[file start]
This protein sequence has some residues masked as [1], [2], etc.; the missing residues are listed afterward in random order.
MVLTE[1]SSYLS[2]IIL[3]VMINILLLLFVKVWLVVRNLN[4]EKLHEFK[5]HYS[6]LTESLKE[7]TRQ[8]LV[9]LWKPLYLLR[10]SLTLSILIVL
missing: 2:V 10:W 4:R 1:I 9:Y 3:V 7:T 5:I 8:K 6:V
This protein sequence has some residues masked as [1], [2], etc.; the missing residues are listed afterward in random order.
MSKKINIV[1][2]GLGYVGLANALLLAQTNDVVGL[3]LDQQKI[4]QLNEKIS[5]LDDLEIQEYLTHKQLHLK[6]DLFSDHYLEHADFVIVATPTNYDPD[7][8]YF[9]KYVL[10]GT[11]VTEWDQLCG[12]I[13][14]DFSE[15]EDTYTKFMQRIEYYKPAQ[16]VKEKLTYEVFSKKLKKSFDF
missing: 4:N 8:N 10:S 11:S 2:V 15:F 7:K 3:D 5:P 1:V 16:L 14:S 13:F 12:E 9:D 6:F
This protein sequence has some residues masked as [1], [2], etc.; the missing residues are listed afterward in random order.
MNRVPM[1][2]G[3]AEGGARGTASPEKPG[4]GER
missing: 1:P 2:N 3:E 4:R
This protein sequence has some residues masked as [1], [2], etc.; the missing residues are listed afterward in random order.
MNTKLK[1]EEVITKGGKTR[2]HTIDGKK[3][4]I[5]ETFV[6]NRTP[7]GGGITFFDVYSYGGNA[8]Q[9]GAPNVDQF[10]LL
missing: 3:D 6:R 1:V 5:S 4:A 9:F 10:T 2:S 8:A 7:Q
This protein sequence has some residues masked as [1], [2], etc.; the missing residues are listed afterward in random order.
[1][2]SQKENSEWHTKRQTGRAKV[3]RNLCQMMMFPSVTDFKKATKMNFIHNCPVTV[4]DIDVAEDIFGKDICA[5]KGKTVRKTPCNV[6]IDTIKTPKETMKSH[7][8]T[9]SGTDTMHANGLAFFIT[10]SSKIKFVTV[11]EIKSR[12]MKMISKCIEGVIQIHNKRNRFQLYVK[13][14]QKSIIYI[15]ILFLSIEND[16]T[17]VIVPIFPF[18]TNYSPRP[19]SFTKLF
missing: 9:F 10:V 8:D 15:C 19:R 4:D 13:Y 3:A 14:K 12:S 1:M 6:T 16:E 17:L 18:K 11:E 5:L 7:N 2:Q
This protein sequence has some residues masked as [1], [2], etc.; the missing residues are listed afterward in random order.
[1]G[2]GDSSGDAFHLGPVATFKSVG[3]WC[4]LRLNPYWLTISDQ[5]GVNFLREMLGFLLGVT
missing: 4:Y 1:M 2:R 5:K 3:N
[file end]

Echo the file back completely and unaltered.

This protein sequence has some residues masked as [1], [2], etc.; the missing residues are listed afterward in random order.
MVLTE[1]SSYLS[2]IIL[3]VMINILLLLFVKVWLVVRNLN[4]EKLHEFK[5]HYS[6]LTESLKE[7]TRQ[8]LV[9]LWKPLYLLR[10]SLTLSILIVL
missing: 2:V 10:W 4:R 1:I 9:Y 3:V 7:T 5:I 8:K 6:V
This protein sequence has some residues masked as [1], [2], etc.; the missing residues are listed afterward in random order.
MSKKINIV[1][2]GLGYVGLANALLLAQTNDVVGL[3]LDQQKI[4]QLNEKIS[5]LDDLEIQEYLTHKQLHLK[6]DLFSDHYLEHADFVIVATPTNYDPD[7][8]YF[9]KYVL[10]GT[11]VTEWDQLCG[12]I[13][14]DFSE[15]EDTYTKFMQRIEYYKPAQ[16]VKEKLTYEVFSKKLKKSFDF
missing: 4:N 8:N 10:S 11:S 2:V 15:F 7:K 3:D 5:P 1:V 16:L 14:S 13:F 12:E 9:D 6:F
This protein sequence has some residues masked as [1], [2], etc.; the missing residues are listed afterward in random order.
MNRVPM[1][2]G[3]AEGGARGTASPEKPG[4]GER
missing: 1:P 2:N 3:E 4:R
This protein sequence has some residues masked as [1], [2], etc.; the missing residues are listed afterward in random order.
MNTKLK[1]EEVITKGGKTR[2]HTIDGKK[3][4]I[5]ETFV[6]NRTP[7]GGGITFFDVYSYGGNA[8]Q[9]GAPNVDQF[10]LL
missing: 3:D 6:R 1:V 5:S 4:A 9:F 10:T 2:S 8:A 7:Q
This protein sequence has some residues masked as [1], [2], etc.; the missing residues are listed afterward in random order.
[1][2]SQKENSEWHTKRQTGRAKV[3]RNLCQMMMFPSVTDFKKATKMNFIHNCPVTV[4]DIDVAEDIFGKDICA[5]KGKTVRKTPCNV[6]IDTIKTPKETMKSH[7][8]T[9]SGTDTMHANGLAFFIT[10]SSKIKFVTV[11]EIKSR[12]MKMISKCIEGVIQIHNKRNRFQLYVK[13][14]QKSIIYI[15]ILFLSIEND[16]T[17]VIVPIFPF[18]TNYSPRP[19]SFTKLF
missing: 9:F 10:V 8:D 15:C 19:R 4:D 13:Y 3:A 14:K 12:S 1:M 6:T 16:E 17:L 18:K 11:E 5:L 7:N 2:Q
This protein sequence has some residues masked as [1], [2], etc.; the missing residues are listed afterward in random order.
[1]G[2]GDSSGDAFHLGPVATFKSVG[3]WC[4]LRLNPYWLTISDQ[5]GVNFLREMLGFLLGVT
missing: 4:Y 1:M 2:R 5:K 3:N